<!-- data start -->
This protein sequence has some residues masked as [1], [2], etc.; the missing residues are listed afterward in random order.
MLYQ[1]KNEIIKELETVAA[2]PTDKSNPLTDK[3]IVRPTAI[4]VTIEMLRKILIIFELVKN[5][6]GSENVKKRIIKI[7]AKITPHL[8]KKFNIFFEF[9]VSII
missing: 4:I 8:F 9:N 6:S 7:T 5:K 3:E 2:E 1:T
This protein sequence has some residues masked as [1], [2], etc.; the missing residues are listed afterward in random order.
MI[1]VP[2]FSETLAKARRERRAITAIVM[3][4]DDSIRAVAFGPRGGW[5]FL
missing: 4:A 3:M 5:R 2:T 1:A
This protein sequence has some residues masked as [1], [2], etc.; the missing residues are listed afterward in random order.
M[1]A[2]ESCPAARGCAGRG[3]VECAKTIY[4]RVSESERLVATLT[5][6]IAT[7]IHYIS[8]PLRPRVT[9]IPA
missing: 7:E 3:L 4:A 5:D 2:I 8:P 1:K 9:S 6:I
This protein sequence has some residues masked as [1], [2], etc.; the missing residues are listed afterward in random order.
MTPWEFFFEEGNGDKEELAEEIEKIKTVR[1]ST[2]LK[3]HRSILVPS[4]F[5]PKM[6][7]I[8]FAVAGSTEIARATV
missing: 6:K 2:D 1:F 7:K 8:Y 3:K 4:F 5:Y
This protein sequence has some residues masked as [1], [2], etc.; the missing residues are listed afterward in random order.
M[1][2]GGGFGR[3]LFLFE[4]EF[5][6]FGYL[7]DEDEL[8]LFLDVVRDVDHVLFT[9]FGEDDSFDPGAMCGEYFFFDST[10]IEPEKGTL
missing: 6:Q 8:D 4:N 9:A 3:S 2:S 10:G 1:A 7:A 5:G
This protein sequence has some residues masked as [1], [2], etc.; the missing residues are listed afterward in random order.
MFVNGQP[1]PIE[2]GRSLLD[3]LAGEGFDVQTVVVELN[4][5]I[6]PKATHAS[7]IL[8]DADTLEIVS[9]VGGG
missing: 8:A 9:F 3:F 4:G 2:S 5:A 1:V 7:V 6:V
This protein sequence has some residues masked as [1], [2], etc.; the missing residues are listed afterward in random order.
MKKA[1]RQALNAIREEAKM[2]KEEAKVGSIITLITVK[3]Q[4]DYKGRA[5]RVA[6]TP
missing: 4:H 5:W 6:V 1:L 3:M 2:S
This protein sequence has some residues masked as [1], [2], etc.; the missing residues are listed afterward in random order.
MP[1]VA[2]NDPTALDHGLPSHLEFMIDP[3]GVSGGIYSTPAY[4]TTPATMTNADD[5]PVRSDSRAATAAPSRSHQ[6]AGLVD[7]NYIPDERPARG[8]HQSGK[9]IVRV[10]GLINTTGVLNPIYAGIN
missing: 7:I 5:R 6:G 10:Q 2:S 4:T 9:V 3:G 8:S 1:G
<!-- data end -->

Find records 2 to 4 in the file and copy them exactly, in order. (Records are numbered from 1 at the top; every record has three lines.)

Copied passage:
This protein sequence has some residues masked as [1], [2], etc.; the missing residues are listed afterward in random order.
MI[1]VP[2]FSETLAKARRERRAITAIVM[3][4]DDSIRAVAFGPRGGW[5]FL
missing: 4:A 3:M 5:R 2:T 1:A
This protein sequence has some residues masked as [1], [2], etc.; the missing residues are listed afterward in random order.
M[1]A[2]ESCPAARGCAGRG[3]VECAKTIY[4]RVSESERLVATLT[5][6]IAT[7]IHYIS[8]PLRPRVT[9]IPA
missing: 7:E 3:L 4:A 5:D 2:I 8:P 1:K 9:S 6:I
This protein sequence has some residues masked as [1], [2], etc.; the missing residues are listed afterward in random order.
MTPWEFFFEEGNGDKEELAEEIEKIKTVR[1]ST[2]LK[3]HRSILVPS[4]F[5]PKM[6][7]I[8]FAVAGSTEIARATV
missing: 6:K 2:D 1:F 7:K 8:Y 3:K 4:F 5:Y